Most of the ewes we initially bought were reddish-brown in color, and it was incredibly pleasing to the eye for me. As we all know, beauty fades, but virtue endures.

I then started with an in-depth study of the Meatmaster breed and gathered information through research and consultations with experts in the industry. Clynton Collett and Drs. Johan, Fanie, and Thomas Steyn made significant contributions to my study.

On another occasion, Manie and Karin Wessels introduced me to the INRA 401 sheep. The INRA 401 is a crossbreed between the Berrichon du Cher and the Romanov. The latter usually gives birth to multiples and is ready for mating as early as 4 months old. The Romanov is not seasonal and can be paired at any time of the year.

The INRA 401 is thus a highly productive ewe, with a 200 percent lambing percentage, excellent out-of-season fertility, good milk production, and outstanding maternal qualities.

Although the INRA 401 or Romanov is not available in South Africa, their traits serve as a good guideline for evaluating local options.

Given all this information at my disposal, I had to decide whether the Meatmaster would meet my requirements to achieve my goal of 55,000 ewes.

From my research on the Meatmaster, the following was clear:

  1. Meatmasters can be successfully mated at any time of the year.
  2. Meatmaster ewes are sexually mature at the age of 7 months and can then be bred.
  3. With optimal nutrition, laparoscopy, and aggressive selection, the percentage of multiple births can quickly rise to around 150% per cycle.
  4. The Meatmaster’s smooth top line and slightly lower rump make lambing easier, resulting in fewer mortalities at birth.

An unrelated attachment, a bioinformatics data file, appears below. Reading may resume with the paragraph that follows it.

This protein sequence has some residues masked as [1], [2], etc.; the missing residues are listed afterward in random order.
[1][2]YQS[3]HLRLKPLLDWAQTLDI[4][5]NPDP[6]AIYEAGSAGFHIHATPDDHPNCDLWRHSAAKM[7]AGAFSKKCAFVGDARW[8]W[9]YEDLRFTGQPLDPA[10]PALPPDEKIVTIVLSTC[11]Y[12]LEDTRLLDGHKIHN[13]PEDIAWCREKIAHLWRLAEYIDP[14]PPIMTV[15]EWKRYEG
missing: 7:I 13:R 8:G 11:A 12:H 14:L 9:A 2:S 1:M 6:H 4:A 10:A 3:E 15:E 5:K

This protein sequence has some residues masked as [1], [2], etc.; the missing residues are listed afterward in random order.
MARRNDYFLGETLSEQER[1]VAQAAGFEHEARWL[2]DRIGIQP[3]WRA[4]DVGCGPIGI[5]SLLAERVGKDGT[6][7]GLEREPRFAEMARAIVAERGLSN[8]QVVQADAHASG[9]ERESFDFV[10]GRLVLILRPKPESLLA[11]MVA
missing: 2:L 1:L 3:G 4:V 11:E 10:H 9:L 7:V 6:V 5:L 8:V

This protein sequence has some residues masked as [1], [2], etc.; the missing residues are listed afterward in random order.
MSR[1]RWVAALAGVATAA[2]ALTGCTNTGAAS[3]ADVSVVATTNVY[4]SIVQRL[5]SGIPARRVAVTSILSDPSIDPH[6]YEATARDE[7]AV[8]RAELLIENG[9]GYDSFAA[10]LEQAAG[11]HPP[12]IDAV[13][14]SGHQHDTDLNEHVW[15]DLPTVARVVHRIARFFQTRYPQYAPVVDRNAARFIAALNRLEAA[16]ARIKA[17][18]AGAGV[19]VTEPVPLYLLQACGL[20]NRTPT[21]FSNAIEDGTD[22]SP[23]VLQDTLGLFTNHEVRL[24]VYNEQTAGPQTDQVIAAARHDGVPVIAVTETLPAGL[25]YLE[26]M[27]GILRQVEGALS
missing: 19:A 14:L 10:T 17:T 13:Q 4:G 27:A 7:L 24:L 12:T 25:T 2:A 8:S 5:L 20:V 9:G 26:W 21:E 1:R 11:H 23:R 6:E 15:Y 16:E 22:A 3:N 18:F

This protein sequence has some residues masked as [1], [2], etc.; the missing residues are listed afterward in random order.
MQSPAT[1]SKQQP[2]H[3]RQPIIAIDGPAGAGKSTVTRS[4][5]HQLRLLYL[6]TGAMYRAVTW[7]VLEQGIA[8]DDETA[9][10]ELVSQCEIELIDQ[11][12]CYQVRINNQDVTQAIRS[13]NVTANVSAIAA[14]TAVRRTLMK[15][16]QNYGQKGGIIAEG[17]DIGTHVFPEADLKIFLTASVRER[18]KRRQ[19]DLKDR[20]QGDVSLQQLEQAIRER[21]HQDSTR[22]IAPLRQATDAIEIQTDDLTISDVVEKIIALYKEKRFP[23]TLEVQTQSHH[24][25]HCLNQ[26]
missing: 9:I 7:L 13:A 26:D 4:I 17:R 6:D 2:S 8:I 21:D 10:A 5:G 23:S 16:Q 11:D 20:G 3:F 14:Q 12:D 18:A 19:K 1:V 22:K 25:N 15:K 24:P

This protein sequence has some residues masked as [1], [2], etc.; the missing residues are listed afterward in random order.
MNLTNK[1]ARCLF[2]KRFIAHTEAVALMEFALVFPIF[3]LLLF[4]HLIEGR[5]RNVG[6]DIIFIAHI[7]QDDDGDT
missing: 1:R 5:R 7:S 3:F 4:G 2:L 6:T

5. Meatmasters exhibit excellent maternal qualities.
  6. Ewes are highly fertile, and uteruses recover quickly for reoccupation in an accelerated lambing cycle of 8 months.

So with a 150% lambing percentage as well as the ability to lam every 8 months sustainably, my calculation resulted in a potential lambing percentage of 225% per year.

Of course, at that stage, everything was still theoretical in nature.

Albert Einstein dubbed the principle of “compound interest” as the 8th Wonder of the World. The principle involves the investment of initial capital, the reinvestment of interest, and the benefit over time.

I have built the following hypothetical model based on the principle of compound interest:

If I start with 100 ewes and count until the first 100 have completed their lifespan (7 years), and I use laparoscopy and female sexed semen.

How many ewes will I have after 7 years?

I have assumed that multiple births compensate for lower stocking. So I ignore both and work on 1 ewe = 1 lamb.

  • Merino 12-month program: Mate young ewes at 12 months = 2200 ewes
  • Meatmaster 8-month program: Mate young ewes at 7 months = 4300 ewes

From this, I got my answer and decided that the Meatmaster was the right breed for me.

Next week, we will address the second question for which I had to find an answer – Where and how am I going to keep all these ewes?

Take a look at this link for a very detailed summary of what makes the Meatmaster breed so special: